- By the Mouthful: A recent study shows that consuming certain foods and drinks in excess determines how soon we’ll want them again.
From cereal puffing guns to yogurt lawsuits, here’s a boiled down list of this week’s headlines:
- Here to Stay: Google Trends convinces lovers and critics alike that cupcakes are already the next best thing.
- Food for Thought: The U.S. might get its first major Museum of Food and Drink come 2019.
- Bored of Boyardee: ConAgra Foods brands Healthy Choice, Orville Redenbacher’s and Chef Boyardee all face sales drops.
From start-up chefs to worlds without bees, here’s a boiled down list of this week’s headlines:
- Don’t Pass the Salt: The FDA plans to team up with food companies and restaurants to reduce Americans’ high sodium intake.
- Safety First: A Virginia law firm found that food trucks in seven US cities receive fewer health citations than restaurants.
- To Share or Not to Share: The Huffington Post suggests than you not distribute your homemade ice cream. One adult’s green tea mochi is another kid’s grass.
- Lunch Break: In-house chefs and food programs have become integral to Silicon Valley start-ups.
- Where Would We Bee?: Whole Foods reveals what our culinary world would look like without pollinators. They’re even hosting “Bee-Ins” tomorrow to teach people more.
From fabulous food maps to FDA upsets, here’s a boiled down list of this week’s headlines:
- Food Nerd Alert: This is our kind of map. We’re gawking at — and take notes from — Vox.com’s roundup of 40 fascinating food maps of America.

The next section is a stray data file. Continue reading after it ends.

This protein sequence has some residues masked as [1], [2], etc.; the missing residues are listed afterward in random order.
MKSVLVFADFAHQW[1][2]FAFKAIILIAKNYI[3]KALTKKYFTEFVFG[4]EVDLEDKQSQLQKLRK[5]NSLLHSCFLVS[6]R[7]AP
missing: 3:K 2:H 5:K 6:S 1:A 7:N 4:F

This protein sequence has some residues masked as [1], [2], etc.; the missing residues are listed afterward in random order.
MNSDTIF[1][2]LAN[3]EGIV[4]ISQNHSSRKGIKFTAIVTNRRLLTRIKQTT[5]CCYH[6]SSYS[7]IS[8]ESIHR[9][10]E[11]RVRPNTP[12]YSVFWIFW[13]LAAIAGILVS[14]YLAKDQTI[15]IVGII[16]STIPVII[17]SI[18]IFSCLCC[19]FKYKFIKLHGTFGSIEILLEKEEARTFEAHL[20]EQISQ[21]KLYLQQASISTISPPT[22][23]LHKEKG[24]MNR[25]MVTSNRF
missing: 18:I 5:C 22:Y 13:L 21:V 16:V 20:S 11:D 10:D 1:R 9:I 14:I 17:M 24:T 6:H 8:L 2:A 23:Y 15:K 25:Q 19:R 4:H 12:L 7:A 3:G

- Bring Your Soy to Circle Time: Suzy Amis Cameron (wife of Titanic director James) aims to eliminate meat and dairy, serving an all-vegan lunch at the Calabasas, CA, private school she co-founded.
- Cali Comeback Kids: New England’s coffee juggernaut Dunkin’ Donuts takes another shot at the Golden State. We hope they won’t be In-N-Out of there.
- Soli(dairy)ty: Protect our Parm! The FDA backs down as artisanal cheesemongers and lovers combat a recent ban on wood shelving.
- Midnight Munchies: Kellogg rebrands Fruit Loops and Frosted Flakes as late-night snacks. (On behalf of college students around the world, duh!)
From underground laboratories to free donuts, here’s a boiled-down list of this week’s headlines.
- Happy National Donut Day: In the spirit of today’s all-important fried Friday, these donut shops are giving out free treats today, June 6th.
- Shake Shack Turns 10: New York’s beloved outdoor burger hut will throw themselves a party next week with live music and five special-edition burgers from some of the city’s notable chefs.
- Meat of the Matter: Just how different was your grandparents’ diet? The Atlantic takes a look.
- The Great Wine Detective: NPR reveals how magnifying glasses, bulletproof wine cases and underground radioactivity helped tackle wine fraud.
- Leave It to California: At this Sausalito resort, you can have your champagne delivered to you via drone.
We’ve boiled down the latest food news for you to peck at.